Logjam at the low end of the housing market is caused by negative equity that is too deep

by | Jun 15, 2015 | Article, Market & Trends

While the U.S. negative equity rate is dropping,  more than four million homeowners still owe the bank at least 20 percent more than their homes were worth, according to a release of the latest report from Zillow real estate research.

Stan Humphries, chief economist for Zillow, says more low-end homes will come on the market in 2015.

Stan Humphries, Zillow chief economist.

“It’s great news that the level of negative equity is falling, but what really worries me is the depth of negative equity. Millions of Americans are so far underwater, it’s likely they may not re-gain equity for up to a decade or more at these rates,” Zillow Chief Economist Dr. Stan Humphries said in the release.

That means those homes would have to appreciate at least 20 percent for their owners to have any chance of breaking even on a sale. Home values are forecast to continue rising, but at a slower pace than recent years.

The national negative equity rate dropped to 15.4 percent in the first quarter. A year ago, the rate was 18.8 percent. The rate of negative equity improved in all of the 35 largest housing markets in the first quarter of 2015, a sign that, metro-by-metro and home-by-home, the country is continuing to recover from the lax lending rules and subsequent housing market bust of the last decade.

At the peak of the real estate crisis, more than 15 million homeowners owed more on their mortgages than their homes were worth, putting them in negative equity. Foreclosures, short sales and rapidly rising home values freed nearly half of those homeowners, leaving 7.9 million homeowners upside down at the end of the first quarter of 2015. Homeowners who remain underwater will likely be the toughest to free from negative equity.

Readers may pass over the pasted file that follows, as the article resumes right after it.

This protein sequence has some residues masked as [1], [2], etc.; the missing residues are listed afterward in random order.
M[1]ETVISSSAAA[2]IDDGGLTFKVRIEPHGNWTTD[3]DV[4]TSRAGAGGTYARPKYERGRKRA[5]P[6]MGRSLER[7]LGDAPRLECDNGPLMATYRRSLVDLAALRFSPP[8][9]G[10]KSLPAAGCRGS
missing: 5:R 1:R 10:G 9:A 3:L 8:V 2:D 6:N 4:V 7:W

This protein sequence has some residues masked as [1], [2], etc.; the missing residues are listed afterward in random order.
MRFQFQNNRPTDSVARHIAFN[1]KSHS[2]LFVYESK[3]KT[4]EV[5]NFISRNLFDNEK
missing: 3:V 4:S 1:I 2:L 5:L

There is high demand for homes in the bottom third of the market during the spring and summer selling seasons. However, a disproportionate number of those homeowners are simply stuck in their homes and can’t afford to sell to buyers looking for homes in their price range.

The rate of underwater homeowners was much higher among the homes with the least value. More than 25 percent of those who own the least valuable third of homes were upside down, compared to about 8 percent of the most valuable third of homes.

The imbalance was even more pronounced in some markets.

  • In Atlanta, for example, 46 percent of low-end homeowners were underwater, compared with 10 percent of high-end homeowners.
  • In Baltimore, 32 percent of low-end homeowners were in negative equity, compared to 9 percent of those who own the highest-value homes.

“And because negative equity is concentrated so heavily at the lower end, it throws a real wrench in the traditional housing market conveyor belt,” Humphries said in the release.  Potential first-time buyers have difficulty finding affordable homes for sale because those homes are stuck in negative equity. And owners of those homes can’t move up the chain because they’re stuck underwater in the entry-level home they bought years ago. The logjam at the bottom is having ripple effects throughout the market, and as home value growth slows, it will be years before it gets cleared up. In the meantime, we’ll be left with volatile prices, limited inventory, tepid demand, elevated foreclosures and a whole lot of frustration.”

Among the 35 largest housing markets, Las Vegas, Chicago and Atlanta had the highest rates of homeowners in negative equity. A smaller share of homeowners were upside down in Miami and Detroit, but homeowners there were more deeply underwater. In both places, over 60 percent of homeowners in negative equity were more than 20 percent underwater.

negative equity homeowners face in this markets where this is a logjam at the low end of the housing market


















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